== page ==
A new study shows that the human visual system can “trick” the brain into making inaccurate assumptions about the size of objects in the world around them.
The research findings could have implications for many aspects of daily life, such as driving, how eyewitness accounts are handled in the criminal justice system, and security issues, such as drone sightings.
The research team from the University of York and Aston University presented the participants with images of full-scale railway scenes, which had the top and bottom parts of the image blurred, as well as images of small railway models, which were not blurred.
Participants were asked to compare each image and decide which is a “real” large-scale railway scene. The results were that the participants realized that the real, fuzzy trains were smaller than the models.
Dr Daniel Baker, from the University of York’s Department of Psychology, said: “In order for us to determine the true size of the objects we see around us, our visual system needs to estimate the distance to the object.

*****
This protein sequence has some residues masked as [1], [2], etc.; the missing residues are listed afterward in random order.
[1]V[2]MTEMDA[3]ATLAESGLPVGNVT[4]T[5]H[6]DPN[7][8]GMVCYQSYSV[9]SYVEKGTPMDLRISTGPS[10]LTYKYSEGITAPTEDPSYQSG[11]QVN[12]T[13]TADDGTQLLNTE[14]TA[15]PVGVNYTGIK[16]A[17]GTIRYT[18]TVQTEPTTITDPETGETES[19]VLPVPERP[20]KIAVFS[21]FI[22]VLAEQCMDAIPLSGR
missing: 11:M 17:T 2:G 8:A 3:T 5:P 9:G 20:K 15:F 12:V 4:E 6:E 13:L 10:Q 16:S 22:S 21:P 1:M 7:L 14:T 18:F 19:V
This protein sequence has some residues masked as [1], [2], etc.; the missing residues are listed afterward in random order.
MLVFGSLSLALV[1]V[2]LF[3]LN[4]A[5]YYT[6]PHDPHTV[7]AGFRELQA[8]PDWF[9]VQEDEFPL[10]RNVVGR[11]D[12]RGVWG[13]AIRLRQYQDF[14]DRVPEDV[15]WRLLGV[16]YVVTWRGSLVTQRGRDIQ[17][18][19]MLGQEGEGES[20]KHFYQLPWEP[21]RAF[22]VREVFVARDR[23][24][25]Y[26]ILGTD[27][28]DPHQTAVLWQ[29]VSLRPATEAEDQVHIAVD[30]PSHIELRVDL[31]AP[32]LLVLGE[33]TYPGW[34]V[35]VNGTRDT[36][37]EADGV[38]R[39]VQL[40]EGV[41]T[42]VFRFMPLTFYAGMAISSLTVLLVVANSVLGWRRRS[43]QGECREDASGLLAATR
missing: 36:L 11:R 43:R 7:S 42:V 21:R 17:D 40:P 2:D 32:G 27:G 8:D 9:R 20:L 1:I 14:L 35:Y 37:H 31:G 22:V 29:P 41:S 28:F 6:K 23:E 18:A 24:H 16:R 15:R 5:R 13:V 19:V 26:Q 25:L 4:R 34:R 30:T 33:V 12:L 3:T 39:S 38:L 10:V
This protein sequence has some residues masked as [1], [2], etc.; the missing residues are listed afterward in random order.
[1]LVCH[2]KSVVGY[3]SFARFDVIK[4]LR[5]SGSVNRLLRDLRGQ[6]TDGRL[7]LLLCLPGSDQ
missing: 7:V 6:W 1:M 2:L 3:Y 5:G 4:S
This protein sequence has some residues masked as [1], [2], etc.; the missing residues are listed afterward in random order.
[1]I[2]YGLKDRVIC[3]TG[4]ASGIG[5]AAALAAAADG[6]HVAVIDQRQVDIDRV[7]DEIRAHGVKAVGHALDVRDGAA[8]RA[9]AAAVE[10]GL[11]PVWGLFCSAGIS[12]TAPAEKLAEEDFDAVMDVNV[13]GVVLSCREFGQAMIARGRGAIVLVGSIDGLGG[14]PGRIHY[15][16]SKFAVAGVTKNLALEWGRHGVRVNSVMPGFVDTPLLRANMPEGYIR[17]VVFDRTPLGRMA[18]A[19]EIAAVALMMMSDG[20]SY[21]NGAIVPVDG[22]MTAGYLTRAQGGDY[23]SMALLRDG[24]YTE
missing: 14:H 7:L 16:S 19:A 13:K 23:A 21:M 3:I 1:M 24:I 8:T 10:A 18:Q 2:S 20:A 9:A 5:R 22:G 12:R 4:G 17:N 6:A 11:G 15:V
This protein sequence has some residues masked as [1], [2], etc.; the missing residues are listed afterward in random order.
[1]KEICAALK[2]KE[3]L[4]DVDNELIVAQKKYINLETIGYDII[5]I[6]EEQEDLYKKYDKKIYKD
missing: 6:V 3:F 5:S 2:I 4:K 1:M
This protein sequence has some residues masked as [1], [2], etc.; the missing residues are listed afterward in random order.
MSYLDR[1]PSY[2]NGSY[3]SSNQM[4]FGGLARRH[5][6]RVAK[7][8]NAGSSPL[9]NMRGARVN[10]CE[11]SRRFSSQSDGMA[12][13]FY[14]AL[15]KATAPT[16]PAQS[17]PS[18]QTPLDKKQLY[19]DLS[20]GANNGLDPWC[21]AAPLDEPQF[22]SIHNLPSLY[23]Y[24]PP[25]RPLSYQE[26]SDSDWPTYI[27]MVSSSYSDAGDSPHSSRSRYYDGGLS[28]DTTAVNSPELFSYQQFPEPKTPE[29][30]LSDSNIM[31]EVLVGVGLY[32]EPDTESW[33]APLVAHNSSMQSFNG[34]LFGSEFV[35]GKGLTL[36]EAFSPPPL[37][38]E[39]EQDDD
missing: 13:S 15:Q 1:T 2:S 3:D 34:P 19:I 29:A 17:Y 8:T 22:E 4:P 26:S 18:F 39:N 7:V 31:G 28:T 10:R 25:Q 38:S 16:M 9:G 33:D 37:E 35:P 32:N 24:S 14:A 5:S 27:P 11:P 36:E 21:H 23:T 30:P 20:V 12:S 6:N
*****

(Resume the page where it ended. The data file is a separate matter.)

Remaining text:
To get to an understanding of absolute scale, it can take into account the blurred parts of the image — such as out-of-focus areas produced by a camera — which involves a bit of complicated math to give the brain a knowledge of spatial scale.
However, this new study shows that we can be misled by our estimates of object size. Photographers are taking advantage of this by using a technique called ’tilt-shift miniaturization’, which can make life-size objects look like miniature models.
The results show that the human visual system is very flexible – it is sometimes able to accurately perceive size by exploiting what is known as ‘defocusing blur’, but at other times it is subject to other influences and fails to understand the size of an object in the real world. .
Professor Tim Mess, from Aston University, said: “Our results suggest that human vision can exploit focal blur to infer perceptual scale, but it does so roughly.
“Overall, our findings provide new insights into the computational mechanisms the human brain uses in perceptual judgments about the relationship between ourselves and the outside world.”